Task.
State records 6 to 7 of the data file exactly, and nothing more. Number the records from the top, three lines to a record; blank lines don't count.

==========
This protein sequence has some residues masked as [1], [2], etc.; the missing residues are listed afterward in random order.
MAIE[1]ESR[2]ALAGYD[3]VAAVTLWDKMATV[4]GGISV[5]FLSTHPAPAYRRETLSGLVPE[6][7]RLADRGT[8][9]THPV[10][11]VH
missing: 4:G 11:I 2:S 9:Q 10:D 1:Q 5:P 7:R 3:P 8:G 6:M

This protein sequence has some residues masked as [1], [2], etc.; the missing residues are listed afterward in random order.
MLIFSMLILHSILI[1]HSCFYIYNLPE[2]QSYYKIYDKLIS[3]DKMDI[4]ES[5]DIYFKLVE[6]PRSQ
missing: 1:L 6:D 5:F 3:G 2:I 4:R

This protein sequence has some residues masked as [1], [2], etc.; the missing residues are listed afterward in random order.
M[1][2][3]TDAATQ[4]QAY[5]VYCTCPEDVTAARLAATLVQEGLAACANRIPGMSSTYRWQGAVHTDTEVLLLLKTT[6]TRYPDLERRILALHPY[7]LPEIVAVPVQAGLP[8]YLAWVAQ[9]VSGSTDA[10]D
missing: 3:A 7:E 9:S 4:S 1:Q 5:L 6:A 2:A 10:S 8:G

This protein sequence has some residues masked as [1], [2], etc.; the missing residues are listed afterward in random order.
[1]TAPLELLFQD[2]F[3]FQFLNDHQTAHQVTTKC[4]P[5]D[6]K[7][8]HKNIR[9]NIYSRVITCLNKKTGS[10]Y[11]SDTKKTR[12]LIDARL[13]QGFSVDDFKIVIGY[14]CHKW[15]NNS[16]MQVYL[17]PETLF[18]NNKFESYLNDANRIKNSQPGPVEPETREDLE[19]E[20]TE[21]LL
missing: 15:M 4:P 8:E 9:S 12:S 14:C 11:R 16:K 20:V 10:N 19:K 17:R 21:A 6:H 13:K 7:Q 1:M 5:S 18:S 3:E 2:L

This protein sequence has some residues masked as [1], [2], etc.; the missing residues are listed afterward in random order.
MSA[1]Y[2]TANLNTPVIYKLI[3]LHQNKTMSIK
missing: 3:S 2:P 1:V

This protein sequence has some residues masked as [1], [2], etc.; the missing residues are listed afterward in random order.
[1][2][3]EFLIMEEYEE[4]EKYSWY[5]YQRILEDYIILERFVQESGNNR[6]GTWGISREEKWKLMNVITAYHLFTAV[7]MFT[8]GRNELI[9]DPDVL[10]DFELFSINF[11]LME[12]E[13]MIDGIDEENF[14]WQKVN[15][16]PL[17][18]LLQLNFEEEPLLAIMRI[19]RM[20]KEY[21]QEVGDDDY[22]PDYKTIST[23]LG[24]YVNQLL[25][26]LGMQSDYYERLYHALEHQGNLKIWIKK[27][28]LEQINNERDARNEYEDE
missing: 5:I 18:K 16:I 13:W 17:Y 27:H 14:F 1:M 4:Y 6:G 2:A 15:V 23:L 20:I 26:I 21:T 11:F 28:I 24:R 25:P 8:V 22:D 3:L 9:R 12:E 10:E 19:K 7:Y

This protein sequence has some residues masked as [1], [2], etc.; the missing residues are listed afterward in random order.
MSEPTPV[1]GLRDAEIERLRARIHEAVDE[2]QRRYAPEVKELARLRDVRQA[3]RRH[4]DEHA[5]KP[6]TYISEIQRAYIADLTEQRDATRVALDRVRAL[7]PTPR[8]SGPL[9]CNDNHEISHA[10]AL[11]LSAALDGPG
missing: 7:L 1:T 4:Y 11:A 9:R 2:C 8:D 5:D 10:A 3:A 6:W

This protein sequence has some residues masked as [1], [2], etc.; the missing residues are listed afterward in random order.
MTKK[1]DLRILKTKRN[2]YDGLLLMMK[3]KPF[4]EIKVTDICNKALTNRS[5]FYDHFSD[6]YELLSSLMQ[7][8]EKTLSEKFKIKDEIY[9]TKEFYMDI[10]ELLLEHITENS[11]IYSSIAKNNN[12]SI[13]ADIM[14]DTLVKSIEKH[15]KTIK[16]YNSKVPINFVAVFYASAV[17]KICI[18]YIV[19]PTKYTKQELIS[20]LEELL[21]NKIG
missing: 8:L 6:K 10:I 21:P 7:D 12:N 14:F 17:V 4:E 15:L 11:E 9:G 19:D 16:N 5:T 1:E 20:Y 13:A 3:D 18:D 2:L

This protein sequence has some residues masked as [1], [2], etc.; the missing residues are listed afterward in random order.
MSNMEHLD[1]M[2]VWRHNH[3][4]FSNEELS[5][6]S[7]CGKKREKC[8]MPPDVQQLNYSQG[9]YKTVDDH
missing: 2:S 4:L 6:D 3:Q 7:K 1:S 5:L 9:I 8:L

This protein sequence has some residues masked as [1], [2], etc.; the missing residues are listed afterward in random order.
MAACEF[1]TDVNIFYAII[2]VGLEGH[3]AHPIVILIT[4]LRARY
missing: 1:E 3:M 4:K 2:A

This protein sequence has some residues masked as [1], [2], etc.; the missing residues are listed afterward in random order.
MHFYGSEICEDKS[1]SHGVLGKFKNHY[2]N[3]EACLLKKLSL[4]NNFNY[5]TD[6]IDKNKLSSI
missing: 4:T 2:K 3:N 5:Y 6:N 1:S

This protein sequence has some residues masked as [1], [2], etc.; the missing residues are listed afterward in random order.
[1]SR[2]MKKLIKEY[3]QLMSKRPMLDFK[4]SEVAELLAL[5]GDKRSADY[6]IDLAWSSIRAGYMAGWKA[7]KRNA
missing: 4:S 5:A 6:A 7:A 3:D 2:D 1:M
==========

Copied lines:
This protein sequence has some residues masked as [1], [2], etc.; the missing residues are listed afterward in random order.
[1][2][3]EFLIMEEYEE[4]EKYSWY[5]YQRILEDYIILERFVQESGNNR[6]GTWGISREEKWKLMNVITAYHLFTAV[7]MFT[8]GRNELI[9]DPDVL[10]DFELFSINF[11]LME[12]E[13]MIDGIDEENF[14]WQKVN[15][16]PL[17][18]LLQLNFEEEPLLAIMRI[19]RM[20]KEY[21]QEVGDDDY[22]PDYKTIST[23]LG[24]YVNQLL[25][26]LGMQSDYYERLYHALEHQGNLKIWIKK[27][28]LEQINNERDARNEYEDE
missing: 5:I 18:K 16:I 13:W 17:Y 27:H 14:F 1:M 4:Y 6:G 2:A 15:V 23:L 20:I 26:I 21:T 11:F 28:I 24:R 25:P 8:V 22:D 3:L 9:R 12:E 10:E 19:K 7:Y

This protein sequence has some residues masked as [1], [2], etc.; the missing residues are listed afterward in random order.
MSEPTPV[1]GLRDAEIERLRARIHEAVDE[2]QRRYAPEVKELARLRDVRQA[3]RRH[4]DEHA[5]KP[6]TYISEIQRAYIADLTEQRDATRVALDRVRAL[7]PTPR[8]SGPL[9]CNDNHEISHA[10]AL[11]LSAALDGPG
missing: 7:L 1:T 4:Y 11:A 9:R 2:C 8:D 5:D 10:A 3:A 6:W